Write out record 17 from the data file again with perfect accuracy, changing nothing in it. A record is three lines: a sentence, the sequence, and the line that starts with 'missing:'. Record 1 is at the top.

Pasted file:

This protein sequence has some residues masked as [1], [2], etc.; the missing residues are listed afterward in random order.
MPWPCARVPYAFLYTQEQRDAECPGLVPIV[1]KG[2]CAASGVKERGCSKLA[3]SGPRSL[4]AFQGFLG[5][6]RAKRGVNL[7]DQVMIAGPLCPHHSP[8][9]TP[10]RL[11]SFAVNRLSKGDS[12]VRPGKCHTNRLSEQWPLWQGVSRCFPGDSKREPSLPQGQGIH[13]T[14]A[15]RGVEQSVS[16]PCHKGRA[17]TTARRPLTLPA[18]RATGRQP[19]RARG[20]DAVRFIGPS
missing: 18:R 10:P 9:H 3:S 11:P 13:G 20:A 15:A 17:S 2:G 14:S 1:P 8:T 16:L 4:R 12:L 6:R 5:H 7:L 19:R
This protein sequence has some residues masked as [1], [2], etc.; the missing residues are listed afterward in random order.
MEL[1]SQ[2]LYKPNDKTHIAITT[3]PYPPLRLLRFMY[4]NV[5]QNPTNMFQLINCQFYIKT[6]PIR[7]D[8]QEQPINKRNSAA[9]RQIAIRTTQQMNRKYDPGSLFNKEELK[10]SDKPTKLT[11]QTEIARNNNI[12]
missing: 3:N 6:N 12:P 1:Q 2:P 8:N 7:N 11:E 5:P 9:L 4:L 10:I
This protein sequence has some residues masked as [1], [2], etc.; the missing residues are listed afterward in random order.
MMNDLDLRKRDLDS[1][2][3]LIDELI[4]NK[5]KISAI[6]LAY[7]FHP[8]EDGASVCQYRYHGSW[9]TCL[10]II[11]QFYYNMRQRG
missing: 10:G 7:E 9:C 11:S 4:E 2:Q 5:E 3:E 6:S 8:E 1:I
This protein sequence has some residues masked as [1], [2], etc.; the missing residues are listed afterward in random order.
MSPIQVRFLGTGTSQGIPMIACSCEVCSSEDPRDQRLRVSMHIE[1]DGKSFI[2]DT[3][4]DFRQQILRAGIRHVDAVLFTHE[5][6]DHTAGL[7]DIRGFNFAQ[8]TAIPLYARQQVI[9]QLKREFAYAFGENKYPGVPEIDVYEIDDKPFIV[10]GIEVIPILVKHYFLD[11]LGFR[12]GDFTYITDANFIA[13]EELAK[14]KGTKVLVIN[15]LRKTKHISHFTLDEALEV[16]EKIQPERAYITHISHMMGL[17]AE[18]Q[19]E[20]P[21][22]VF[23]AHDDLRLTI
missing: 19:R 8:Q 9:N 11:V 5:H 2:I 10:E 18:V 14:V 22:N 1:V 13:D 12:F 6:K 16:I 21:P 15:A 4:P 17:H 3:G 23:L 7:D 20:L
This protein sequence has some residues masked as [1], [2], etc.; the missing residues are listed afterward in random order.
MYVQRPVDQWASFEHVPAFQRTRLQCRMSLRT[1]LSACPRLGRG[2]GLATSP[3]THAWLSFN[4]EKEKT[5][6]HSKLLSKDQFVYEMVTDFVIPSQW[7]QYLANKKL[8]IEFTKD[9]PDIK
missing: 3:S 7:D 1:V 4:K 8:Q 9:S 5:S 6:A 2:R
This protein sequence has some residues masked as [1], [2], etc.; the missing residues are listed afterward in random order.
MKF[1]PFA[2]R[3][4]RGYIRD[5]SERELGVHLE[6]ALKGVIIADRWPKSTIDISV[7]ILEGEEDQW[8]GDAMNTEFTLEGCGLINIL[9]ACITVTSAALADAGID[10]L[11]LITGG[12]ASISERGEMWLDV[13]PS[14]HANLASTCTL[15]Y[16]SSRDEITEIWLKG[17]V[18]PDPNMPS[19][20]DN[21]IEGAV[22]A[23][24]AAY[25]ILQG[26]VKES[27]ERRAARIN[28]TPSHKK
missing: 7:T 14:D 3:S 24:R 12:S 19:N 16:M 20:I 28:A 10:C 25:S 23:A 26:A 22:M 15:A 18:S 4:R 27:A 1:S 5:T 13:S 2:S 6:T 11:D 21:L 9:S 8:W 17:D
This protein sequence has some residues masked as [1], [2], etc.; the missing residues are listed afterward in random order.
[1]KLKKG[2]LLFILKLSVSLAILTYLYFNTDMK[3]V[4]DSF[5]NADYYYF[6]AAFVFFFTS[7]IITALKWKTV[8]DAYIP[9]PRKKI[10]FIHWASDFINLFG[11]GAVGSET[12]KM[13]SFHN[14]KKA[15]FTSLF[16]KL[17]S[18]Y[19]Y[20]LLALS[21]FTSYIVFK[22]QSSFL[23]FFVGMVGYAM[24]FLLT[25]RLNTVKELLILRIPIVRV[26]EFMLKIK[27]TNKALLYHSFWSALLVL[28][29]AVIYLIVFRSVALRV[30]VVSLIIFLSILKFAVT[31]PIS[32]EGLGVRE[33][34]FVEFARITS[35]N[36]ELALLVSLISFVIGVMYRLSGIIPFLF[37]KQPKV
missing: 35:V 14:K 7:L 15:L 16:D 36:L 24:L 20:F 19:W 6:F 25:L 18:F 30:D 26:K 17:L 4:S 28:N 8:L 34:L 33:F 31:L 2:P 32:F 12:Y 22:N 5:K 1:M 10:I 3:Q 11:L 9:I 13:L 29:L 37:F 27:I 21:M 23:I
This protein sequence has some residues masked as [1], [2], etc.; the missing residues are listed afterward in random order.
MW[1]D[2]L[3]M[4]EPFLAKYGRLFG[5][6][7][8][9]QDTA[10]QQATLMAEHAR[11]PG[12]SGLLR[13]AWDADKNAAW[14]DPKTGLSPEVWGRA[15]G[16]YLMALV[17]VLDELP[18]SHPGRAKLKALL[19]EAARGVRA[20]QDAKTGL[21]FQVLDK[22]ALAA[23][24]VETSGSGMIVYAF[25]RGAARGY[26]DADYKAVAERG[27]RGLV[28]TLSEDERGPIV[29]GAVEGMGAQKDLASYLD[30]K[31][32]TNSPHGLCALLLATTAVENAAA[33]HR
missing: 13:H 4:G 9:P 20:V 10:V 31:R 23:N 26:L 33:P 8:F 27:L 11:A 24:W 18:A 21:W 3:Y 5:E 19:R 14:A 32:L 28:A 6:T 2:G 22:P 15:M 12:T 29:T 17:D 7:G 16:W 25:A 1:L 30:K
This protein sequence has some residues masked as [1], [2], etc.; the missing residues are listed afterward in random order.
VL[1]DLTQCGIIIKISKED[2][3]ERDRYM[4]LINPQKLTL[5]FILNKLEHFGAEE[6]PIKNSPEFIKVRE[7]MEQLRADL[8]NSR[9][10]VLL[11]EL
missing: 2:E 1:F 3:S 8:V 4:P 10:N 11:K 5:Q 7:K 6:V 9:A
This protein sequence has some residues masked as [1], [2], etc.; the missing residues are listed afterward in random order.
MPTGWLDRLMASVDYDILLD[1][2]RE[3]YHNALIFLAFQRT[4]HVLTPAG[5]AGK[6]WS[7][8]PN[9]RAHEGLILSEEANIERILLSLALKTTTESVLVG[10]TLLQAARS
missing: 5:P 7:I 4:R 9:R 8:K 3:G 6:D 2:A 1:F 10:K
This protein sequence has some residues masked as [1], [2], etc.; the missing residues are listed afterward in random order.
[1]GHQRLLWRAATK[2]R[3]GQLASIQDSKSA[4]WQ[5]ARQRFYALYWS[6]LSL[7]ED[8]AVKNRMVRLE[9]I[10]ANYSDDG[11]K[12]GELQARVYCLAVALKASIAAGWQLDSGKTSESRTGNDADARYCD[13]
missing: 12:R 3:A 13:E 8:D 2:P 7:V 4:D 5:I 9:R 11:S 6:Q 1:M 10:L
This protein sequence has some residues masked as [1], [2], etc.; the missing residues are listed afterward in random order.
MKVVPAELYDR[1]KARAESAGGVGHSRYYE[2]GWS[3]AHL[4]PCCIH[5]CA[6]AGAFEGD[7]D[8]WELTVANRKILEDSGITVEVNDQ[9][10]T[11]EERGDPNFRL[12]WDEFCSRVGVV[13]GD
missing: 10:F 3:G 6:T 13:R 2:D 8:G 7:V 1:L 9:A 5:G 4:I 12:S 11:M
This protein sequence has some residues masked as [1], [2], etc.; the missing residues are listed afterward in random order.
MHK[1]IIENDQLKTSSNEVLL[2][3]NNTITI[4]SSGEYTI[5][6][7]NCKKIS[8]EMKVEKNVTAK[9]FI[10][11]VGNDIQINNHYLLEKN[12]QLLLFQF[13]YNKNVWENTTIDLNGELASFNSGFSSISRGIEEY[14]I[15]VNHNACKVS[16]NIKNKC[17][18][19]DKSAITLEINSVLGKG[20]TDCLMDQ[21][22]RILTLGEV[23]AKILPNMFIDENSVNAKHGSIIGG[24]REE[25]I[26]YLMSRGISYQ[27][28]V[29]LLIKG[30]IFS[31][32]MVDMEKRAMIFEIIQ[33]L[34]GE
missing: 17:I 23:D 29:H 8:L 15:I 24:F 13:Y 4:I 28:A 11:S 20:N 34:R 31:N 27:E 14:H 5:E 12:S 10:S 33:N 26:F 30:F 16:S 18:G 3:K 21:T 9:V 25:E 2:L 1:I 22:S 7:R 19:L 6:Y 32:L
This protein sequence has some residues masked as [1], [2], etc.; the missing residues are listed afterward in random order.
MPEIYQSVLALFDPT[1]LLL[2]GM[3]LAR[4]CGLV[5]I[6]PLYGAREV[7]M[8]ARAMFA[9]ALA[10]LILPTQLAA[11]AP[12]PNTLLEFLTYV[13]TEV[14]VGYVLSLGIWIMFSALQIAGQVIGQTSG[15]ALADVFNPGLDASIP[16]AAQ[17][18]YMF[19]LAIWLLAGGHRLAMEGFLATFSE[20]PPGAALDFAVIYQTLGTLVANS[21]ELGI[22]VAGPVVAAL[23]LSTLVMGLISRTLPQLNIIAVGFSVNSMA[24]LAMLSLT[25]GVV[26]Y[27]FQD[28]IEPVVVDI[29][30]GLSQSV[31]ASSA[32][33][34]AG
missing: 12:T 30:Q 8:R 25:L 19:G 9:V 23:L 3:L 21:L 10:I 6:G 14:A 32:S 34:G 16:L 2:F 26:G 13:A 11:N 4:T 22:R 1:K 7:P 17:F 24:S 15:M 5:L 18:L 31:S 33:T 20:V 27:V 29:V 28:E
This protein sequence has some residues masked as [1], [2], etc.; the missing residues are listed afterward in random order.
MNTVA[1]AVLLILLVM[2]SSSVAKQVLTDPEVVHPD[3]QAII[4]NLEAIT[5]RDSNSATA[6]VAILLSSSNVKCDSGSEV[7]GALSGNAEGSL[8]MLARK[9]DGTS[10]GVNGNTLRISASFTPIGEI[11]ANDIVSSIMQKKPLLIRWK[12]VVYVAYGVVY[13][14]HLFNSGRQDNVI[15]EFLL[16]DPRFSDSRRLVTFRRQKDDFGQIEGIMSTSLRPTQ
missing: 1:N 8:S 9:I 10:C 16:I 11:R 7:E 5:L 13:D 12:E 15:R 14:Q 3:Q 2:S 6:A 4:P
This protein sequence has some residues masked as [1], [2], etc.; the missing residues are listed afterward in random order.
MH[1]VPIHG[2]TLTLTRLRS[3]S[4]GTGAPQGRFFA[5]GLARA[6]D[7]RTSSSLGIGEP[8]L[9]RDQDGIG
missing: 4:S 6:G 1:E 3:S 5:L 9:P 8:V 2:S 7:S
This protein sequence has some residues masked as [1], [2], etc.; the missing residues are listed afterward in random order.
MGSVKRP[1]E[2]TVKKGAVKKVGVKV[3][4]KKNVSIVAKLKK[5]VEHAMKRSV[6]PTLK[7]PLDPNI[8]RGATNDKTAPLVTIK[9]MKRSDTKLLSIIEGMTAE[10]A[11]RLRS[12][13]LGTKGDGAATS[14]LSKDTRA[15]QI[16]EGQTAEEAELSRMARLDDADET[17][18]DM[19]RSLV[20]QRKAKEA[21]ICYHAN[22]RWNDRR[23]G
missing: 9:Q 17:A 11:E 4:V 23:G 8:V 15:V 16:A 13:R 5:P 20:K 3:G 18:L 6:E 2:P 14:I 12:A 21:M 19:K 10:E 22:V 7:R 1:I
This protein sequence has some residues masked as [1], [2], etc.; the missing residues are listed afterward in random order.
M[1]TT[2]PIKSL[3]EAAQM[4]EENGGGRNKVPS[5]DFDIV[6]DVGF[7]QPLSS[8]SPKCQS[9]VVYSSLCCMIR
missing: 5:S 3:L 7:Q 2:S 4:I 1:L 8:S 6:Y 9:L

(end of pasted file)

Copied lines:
This protein sequence has some residues masked as [1], [2], etc.; the missing residues are listed afterward in random order.
MGSVKRP[1]E[2]TVKKGAVKKVGVKV[3][4]KKNVSIVAKLKK[5]VEHAMKRSV[6]PTLK[7]PLDPNI[8]RGATNDKTAPLVTIK[9]MKRSDTKLLSIIEGMTAE[10]A[11]RLRS[12][13]LGTKGDGAATS[14]LSKDTRA[15]QI[16]EGQTAEEAELSRMARLDDADET[17][18]DM[19]RSLV[20]QRKAKEA[21]ICYHAN[22]RWNDRR[23]G
missing: 9:Q 17:A 11:E 4:V 23:G 8:V 15:V 16:A 13:R 5:P 20:K 3:G 18:L 6:E 2:P 14:I 12:A 21:M 19:K 10:E 22:V 7:R 1:I